$2 lower compared to last
week on a live basis. Prices
in the South were mainly
$178 to $179 while
dressed prices were mainly
$288 to $290.
The 5-area weighted
average prices thru Thursday
were $180.41 live,
down $2.26 compared
to last week and $288.58
dressed, down $1.27 from
a week ago. A year ago,
prices were $146.10 live
and $233.94 dressed.
Finished cattle prices
are battling the heat,
but they are holding their
ground. The expectation
was and continues to be a
softening of finished cattle
prices moving through
the heat of summer. Prices
have declined from their
highs, but further price
declines are likely from
a seasonal perspective.
The primary supporting
factors of finished cattle
prices include knowing
there are fewer cattle to be
purchased moving into the
foreseeable future and the
strength of beef demand.
These two factors will
keep packers competing
for cattle coming off feed
as it is necessary to keep
lines operating. The feedlot
manager knows packers
need cattle so they will
hold their line for many
months to come.
midday Friday, the Choice
cutout was $327.89 down
$0.16 from Thursday and
down $6.57 from a week
ago. The Select cutout
was $295.54 down $1.64
from Thursday and down
$5.36 from last week.
The Choice Select spread
was $32.35 compared to
$33.56 a week ago.
The headlines this
week have been beef demand
defying gravity.
This may or may not be
the case. What is certain
is consumers continued
strong demand for high
quality beef. Over the past
decade, consumers have
made it clear that they
prefer and desire Choice
quality beef or a higher
grade. The three primary
grades of beef are Prime,
Choice, and Select. These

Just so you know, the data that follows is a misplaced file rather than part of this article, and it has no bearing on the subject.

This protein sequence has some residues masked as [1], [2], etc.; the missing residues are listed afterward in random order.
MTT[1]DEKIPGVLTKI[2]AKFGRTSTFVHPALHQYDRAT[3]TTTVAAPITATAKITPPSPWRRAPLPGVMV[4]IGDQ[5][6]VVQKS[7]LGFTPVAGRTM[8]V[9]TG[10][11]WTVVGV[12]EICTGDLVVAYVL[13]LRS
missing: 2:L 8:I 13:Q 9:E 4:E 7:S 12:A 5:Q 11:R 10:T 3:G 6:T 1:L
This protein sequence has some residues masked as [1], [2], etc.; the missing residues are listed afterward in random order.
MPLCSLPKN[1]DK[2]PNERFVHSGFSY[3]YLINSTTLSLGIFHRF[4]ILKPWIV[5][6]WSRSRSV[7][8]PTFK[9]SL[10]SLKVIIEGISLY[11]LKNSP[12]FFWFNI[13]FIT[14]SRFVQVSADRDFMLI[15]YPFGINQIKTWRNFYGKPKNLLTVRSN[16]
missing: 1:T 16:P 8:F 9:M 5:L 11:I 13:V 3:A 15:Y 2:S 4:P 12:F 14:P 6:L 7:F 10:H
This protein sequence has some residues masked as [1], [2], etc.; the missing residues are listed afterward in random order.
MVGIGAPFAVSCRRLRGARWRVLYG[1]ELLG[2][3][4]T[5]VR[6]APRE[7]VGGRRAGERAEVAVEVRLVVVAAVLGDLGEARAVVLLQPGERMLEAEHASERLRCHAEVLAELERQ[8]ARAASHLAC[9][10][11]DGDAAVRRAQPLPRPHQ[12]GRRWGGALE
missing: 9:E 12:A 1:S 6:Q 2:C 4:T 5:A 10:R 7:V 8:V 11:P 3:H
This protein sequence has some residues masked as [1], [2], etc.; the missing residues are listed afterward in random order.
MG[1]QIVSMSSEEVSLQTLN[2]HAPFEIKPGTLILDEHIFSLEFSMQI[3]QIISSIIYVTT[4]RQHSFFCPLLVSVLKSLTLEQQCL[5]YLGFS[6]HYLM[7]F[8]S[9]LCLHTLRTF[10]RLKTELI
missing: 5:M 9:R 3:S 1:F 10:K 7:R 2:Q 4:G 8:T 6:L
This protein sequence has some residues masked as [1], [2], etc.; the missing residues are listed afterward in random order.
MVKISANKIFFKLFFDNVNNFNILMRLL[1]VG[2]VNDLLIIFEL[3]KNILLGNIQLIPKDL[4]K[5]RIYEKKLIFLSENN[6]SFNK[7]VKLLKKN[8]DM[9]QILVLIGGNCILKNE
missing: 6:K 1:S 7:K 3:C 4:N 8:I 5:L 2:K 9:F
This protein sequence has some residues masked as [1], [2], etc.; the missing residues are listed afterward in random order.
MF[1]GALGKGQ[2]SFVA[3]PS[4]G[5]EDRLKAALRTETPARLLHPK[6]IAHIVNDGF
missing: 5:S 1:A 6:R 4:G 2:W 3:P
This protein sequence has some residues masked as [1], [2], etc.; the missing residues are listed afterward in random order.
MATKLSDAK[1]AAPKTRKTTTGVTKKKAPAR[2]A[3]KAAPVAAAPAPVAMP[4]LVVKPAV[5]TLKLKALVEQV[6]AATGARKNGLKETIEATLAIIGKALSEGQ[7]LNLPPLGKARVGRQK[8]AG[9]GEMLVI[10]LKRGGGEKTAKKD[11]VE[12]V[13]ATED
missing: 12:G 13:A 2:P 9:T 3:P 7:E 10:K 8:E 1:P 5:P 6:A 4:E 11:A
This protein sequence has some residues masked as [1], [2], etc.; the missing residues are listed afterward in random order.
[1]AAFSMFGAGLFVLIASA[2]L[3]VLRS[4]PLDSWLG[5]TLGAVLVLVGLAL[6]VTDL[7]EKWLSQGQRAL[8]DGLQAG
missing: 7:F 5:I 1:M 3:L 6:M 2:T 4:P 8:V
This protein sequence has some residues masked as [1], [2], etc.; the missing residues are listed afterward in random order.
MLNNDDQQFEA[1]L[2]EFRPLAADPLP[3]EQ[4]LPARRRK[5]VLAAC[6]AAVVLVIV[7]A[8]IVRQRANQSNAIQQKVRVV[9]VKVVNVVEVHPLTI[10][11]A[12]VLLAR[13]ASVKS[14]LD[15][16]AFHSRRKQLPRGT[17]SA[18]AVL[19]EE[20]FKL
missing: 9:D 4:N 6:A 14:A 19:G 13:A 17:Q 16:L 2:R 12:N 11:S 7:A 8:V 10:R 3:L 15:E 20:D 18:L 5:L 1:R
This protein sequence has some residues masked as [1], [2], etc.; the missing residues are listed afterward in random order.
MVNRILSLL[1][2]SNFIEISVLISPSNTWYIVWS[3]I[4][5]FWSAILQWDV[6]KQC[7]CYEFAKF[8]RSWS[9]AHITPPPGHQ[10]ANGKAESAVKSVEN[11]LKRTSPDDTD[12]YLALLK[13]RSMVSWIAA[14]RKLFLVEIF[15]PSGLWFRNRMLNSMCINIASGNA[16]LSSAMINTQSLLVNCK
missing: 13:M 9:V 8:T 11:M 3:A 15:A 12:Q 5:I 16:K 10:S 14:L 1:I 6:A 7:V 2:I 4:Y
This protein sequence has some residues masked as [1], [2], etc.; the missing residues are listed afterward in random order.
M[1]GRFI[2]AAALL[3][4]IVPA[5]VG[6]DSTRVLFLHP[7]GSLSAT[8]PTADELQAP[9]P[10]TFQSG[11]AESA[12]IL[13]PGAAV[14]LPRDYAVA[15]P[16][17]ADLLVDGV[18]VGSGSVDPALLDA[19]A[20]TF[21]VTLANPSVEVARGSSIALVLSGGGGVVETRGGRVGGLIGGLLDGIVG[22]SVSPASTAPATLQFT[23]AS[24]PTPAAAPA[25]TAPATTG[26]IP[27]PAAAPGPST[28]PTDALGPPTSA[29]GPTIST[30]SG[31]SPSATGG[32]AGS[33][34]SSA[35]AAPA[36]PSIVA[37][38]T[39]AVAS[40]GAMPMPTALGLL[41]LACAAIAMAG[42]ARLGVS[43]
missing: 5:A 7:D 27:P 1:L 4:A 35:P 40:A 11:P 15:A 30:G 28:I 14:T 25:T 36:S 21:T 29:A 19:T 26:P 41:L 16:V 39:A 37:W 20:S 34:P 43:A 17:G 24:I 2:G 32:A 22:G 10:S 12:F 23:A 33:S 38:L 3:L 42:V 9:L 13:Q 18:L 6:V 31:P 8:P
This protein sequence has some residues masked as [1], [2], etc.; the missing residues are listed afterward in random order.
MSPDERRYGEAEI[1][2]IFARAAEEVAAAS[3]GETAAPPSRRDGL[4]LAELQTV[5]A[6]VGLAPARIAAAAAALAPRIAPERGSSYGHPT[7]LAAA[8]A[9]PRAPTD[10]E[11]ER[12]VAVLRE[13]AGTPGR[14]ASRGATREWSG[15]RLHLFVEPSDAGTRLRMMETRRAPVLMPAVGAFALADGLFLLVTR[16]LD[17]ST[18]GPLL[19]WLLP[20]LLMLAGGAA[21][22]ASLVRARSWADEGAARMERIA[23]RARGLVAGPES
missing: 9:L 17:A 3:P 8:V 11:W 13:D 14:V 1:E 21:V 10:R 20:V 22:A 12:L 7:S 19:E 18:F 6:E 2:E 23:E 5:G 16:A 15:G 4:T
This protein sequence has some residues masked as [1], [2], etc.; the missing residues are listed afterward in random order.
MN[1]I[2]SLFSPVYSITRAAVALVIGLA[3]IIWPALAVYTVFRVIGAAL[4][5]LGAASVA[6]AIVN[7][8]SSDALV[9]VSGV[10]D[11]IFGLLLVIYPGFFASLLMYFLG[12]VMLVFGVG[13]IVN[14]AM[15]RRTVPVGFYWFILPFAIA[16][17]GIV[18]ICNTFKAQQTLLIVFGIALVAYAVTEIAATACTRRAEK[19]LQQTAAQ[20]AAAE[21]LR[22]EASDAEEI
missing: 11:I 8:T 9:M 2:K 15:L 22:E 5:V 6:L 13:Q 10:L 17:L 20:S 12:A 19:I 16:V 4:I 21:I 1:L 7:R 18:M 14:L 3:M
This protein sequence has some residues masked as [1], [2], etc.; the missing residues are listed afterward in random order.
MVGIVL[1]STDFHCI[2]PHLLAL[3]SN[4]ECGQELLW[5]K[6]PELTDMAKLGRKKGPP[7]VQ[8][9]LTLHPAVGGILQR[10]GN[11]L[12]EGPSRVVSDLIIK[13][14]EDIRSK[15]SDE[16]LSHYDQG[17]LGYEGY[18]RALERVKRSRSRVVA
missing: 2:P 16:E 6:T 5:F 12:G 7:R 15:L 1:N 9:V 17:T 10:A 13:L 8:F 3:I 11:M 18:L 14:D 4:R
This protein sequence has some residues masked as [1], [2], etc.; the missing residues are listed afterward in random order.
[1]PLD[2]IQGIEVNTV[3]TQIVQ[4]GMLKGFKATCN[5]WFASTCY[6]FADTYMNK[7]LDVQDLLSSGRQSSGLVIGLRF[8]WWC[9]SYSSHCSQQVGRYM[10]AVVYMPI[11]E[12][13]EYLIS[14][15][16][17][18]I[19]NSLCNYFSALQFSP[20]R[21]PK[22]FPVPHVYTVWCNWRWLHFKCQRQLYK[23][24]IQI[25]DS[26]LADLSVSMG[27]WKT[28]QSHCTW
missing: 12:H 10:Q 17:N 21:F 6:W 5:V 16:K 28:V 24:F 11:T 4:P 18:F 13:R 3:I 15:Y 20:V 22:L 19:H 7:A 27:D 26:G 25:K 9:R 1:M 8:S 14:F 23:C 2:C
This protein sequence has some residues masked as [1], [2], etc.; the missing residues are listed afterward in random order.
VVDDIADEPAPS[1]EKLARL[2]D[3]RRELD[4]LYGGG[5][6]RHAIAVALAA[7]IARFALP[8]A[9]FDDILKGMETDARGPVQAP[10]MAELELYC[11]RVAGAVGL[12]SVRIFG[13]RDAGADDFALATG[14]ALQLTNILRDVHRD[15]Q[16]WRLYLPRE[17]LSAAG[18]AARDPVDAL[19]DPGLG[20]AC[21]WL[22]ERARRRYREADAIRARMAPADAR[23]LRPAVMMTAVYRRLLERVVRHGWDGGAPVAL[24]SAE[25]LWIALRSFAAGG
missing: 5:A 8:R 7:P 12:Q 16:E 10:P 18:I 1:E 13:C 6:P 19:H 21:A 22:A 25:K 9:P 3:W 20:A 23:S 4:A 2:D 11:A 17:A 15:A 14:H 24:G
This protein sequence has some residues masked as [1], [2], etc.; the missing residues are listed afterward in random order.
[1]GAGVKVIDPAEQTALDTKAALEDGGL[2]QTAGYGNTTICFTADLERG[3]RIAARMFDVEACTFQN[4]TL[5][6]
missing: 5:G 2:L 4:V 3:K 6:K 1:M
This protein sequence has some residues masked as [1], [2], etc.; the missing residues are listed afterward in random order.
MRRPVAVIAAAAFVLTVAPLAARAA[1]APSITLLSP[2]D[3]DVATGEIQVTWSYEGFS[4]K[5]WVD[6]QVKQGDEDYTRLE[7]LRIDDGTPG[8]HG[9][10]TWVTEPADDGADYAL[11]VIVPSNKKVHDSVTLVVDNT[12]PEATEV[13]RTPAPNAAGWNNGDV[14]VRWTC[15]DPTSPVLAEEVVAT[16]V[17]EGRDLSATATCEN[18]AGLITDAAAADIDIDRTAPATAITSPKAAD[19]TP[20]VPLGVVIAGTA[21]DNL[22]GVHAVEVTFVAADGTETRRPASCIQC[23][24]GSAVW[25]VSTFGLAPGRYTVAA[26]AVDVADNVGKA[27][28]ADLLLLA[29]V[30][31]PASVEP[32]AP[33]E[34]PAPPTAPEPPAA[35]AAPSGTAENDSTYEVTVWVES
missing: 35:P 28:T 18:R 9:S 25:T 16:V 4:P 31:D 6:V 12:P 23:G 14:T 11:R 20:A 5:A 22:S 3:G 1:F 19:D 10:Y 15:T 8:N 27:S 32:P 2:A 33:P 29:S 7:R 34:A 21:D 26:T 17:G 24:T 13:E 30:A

are three discrete grades,
but quality grade is actually
a continuous variable in
that there can be considerable
variation in Choice
beef that barely exceeds
Select grade and beef that
is high Choice and knocking
on the door of Prime.
Consumer purchasing
habits produce the data
that says “we want Choice
or higher beef.” Consumer
willingness to pay for beef
in the high price environment
provides further
support for this when considering
the Choice Select
spread. The clear market
signal is consumers want
high quality grade beef.
The question that comes
to mind that may be for
10 or 50 years down the
road is if the market needs
to establish a beef grade
higher than Prime.
Based on Tennessee
weekly auction price averages,
steer prices were
$3 to $10 lower this week
compared to last week
while heifer prices were
$5 to $15 lower compared
to the previous week.
Slaughter cow prices were
$2 to $3 higher compared
to last week while slaughter
bull prices were $2 to
$4 higher compared to a
week ago. It would seem
higher temperatures are
slowing interest in lightweight
cattle as prices
took a hit this week. However,
commodity markets
in general seem absolutely
confused, which simply
means those trading
the futures are absolutely